Glomerular and tubular function in the diabetic kidney

Roland C Blantz, Prabhleen Singh
Advances in Chronic Kidney Disease 2014, 21 (3): 297-303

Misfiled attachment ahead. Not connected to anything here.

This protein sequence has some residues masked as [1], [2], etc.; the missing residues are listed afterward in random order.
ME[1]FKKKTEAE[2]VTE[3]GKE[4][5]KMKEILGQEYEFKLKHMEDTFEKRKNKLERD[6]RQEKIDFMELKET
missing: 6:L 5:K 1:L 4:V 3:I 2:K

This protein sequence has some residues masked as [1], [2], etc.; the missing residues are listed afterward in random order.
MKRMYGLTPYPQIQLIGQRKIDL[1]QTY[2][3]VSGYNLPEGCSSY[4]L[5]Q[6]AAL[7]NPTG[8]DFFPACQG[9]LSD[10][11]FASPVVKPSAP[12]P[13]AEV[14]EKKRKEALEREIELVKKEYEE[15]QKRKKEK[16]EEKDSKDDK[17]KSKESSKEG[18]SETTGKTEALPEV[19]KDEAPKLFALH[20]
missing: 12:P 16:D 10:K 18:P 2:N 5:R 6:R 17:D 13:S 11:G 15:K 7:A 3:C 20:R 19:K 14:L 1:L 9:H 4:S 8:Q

Diabetes mellitus with its attendant complications is a significant cause of morbidity and mortality with diabetic nephropathy being the leading cause of end stage renal disease in the Western world. Characteristic structural and functional changes in the kidney early in the course of diabetes have been shown to have enduring effects on the progression of disease. A better understanding of the mechanisms underlying these changes is imperative to the development of new therapeutic strategies. Renal hypertrophy and hyperfiltration along with proximal tubular hyperreabsorption are among the distinctive features of early diabetic nephropathy. Additionally, there are particular alterations in the sensitivity of the glomerular and tubular function to dietary salt intake in early diabetes. Herein, we focus on these early physiologic changes and discuss some of the primary and secondary mechanisms discovered in recent years which lead to these alterations in kidney function.

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